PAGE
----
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Library of Congress – Federal Research Division

Country Profile: Kazakhstan, December 2006

1998 and 2005, the unemployment rate dropped from 13.7 percent to 8 percent. In 2002 the labor force was divided by sectors as follows: 20 percent worked in agriculture, 30 percent worked in industry and construction, and 50 percent worked in the services sector. In 2005 the minimum subsistence wage was US$40 per month, and the official minimum wage was US$69 per month. The average monthly wage in 2005 was US$274; urban workers generally earned substantially higher wages than those in rural areas. In recent years, substantial numbers of illegal Uzbek immigrants have joined the workforce.

Foreign Economic Relations: Because it relies heavily on oil exports, Kazakhstan’s landlocked position increases the cost of trade substantially. As a result of improved relations with Russia, between 2002 and 2004 trade with that country increased from US$4.3 billion to US$4.8 billion. The value of trade with Russia in 2005 was about US$9.6 billion, dominated by Russia’s 38 percent share of Kazakhstan’s import value. Pipelines through Russia continue to carry the largest volume of Kazakhstan’s exported oil, and Kazakhstan will not be connected with the Baku–Tbilisi–Ceyan pipeline bypassing Russia until 2008. Kazakhstan has not been able to revive economic interdependence among the former Soviet states in the Eurasian Economic Community (formerly the customs union of the Commonwealth of Independent States), which instead has insulated members from world prices and discouraged outside competition. In 2007 Belarus, Kazakhstan, and Russia were expected to form a customs union, which eventually would include the other members of the Eurasian Economic Community (Kyrgyzstan, Tajikistan, and Uzbekistan). Kazakhstan’s manufactured goods have not been competitive on Western markets.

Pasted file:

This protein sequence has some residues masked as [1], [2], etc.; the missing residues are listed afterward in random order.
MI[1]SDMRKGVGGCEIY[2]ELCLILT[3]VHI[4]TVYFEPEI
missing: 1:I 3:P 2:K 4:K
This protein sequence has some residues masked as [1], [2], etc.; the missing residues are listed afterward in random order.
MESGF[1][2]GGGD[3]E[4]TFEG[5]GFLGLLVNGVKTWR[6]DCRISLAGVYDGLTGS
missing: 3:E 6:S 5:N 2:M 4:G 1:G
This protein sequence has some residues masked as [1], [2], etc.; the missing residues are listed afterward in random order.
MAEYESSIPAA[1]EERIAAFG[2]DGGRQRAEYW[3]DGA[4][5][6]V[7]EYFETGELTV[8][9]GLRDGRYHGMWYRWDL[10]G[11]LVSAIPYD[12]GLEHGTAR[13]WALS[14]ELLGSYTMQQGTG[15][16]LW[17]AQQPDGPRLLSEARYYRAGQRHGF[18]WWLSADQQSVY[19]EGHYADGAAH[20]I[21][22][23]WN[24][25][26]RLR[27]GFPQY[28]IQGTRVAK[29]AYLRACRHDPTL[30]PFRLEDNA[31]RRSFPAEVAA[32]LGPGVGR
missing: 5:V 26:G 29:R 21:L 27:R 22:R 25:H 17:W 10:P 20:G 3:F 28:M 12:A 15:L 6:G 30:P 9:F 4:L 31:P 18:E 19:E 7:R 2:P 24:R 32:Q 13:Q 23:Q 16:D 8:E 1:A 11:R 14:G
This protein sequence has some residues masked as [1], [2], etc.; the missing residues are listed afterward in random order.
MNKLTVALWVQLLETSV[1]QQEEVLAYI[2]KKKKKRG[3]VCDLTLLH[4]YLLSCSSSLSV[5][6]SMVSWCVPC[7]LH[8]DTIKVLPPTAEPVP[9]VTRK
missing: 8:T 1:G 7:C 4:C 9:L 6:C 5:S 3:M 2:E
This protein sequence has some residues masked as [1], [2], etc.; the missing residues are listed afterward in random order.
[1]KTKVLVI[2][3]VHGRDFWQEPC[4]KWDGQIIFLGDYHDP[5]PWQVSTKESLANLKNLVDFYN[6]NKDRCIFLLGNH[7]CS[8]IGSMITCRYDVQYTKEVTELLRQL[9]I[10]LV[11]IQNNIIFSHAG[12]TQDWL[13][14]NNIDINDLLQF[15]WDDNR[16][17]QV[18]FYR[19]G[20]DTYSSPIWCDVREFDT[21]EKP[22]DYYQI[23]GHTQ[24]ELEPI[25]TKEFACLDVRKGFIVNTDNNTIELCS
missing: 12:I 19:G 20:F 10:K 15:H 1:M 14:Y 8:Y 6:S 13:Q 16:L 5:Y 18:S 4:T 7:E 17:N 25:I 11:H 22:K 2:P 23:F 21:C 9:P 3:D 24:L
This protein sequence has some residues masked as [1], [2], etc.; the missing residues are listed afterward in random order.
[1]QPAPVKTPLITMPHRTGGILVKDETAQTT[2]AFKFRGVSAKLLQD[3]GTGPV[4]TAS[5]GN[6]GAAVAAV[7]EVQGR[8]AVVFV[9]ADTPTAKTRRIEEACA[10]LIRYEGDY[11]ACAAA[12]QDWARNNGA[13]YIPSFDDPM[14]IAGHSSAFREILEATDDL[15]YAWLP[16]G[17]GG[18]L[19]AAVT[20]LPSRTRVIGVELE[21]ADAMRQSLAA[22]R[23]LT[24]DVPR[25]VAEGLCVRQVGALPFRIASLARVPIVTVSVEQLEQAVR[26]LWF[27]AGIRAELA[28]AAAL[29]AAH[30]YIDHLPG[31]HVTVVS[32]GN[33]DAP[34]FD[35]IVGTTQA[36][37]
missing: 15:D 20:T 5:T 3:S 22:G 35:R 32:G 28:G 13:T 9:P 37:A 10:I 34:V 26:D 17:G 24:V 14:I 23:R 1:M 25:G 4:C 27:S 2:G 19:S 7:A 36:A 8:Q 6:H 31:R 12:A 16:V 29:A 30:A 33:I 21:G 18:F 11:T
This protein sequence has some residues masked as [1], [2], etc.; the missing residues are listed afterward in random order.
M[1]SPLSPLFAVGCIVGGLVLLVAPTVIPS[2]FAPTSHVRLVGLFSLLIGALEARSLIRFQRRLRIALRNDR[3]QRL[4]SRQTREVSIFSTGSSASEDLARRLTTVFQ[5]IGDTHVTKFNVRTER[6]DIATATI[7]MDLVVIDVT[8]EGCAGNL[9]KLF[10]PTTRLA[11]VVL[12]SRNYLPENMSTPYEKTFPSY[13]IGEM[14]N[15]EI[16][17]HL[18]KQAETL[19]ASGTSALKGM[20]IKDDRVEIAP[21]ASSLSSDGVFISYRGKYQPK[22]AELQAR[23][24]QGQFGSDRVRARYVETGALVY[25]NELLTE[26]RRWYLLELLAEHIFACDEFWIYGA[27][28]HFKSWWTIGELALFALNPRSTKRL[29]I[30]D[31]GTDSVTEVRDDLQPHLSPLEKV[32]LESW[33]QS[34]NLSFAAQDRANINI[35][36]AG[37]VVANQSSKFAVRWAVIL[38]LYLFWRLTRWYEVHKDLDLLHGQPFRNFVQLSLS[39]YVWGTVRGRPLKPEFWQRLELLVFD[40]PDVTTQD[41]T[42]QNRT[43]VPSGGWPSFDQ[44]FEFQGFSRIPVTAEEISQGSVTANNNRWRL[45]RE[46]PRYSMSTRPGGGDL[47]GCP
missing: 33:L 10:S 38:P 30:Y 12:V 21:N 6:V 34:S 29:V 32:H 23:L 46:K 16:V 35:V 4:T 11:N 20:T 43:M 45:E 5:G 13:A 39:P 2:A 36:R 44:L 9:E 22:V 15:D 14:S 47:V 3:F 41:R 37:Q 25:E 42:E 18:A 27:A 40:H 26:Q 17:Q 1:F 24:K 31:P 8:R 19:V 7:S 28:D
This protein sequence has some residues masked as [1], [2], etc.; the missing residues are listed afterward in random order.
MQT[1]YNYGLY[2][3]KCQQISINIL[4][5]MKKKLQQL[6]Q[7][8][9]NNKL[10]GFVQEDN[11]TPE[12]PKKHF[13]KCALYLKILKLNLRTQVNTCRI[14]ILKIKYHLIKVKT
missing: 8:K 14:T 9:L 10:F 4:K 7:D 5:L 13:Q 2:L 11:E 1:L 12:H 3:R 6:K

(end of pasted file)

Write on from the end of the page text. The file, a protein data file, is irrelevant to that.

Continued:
Since 1999 oil exports have provided Kazakhstan a substantial trade surplus; in 2005 export values totaled US$27.8 billion and import values, US$17.4 billion. The main export commodities are oil, natural gas, vegetable products, metals, and chemicals. The main import commodities are machinery and equipment, mineral products, chemicals, and semi-finished metal products. In 2004 the main purchasers of Kazakhstan’s exports were Switzerland, Italy, Russia, and France. The main suppliers of Kazakhstan’s imports were Russia (dominated by coal and electricity), Germany, China, and the United States. In 2005 exports to Russia amounted to 10.5 percent of Kazakhstan’s total (compared with 14.1 percent in 2004), and imports from that country accounted for 38 percent of total imports (about the same share as in 2004). In 2005 commercial relations with China expanded significantly with completion of the Atasu–Alashankou oil pipeline into Xinjiang Province and an agreement to export US$10 billion worth of electric power to China. China also bought one of Kazakhstan’s largest oil companies, PetroKazakhstan, and a major natural gas pipeline into Xinjiang was in the planning stage. The imbalance of Kazakhstan’s domestic economy makes non-petroleum producers vulnerable to competition from imported goods. Poor border controls have encouraged the smuggling of goods into Kazakhstan, as well as unrecorded small-scale trade along the borders with Kyrgyzstan, Russia, and Uzbekistan.

Balance of Payments: In 2004 the overall balance of payments was US$4 billion. The 2004 current account balance of US$529 million was positive for the first time in four years because of increased oil prices and borrowing, and the capital account surplus increased because of increased foreign direct investment. However, in 2005 the current account balance fell to a negative US$486 million. After increasing steadily for the previous decade, the foreign exchange


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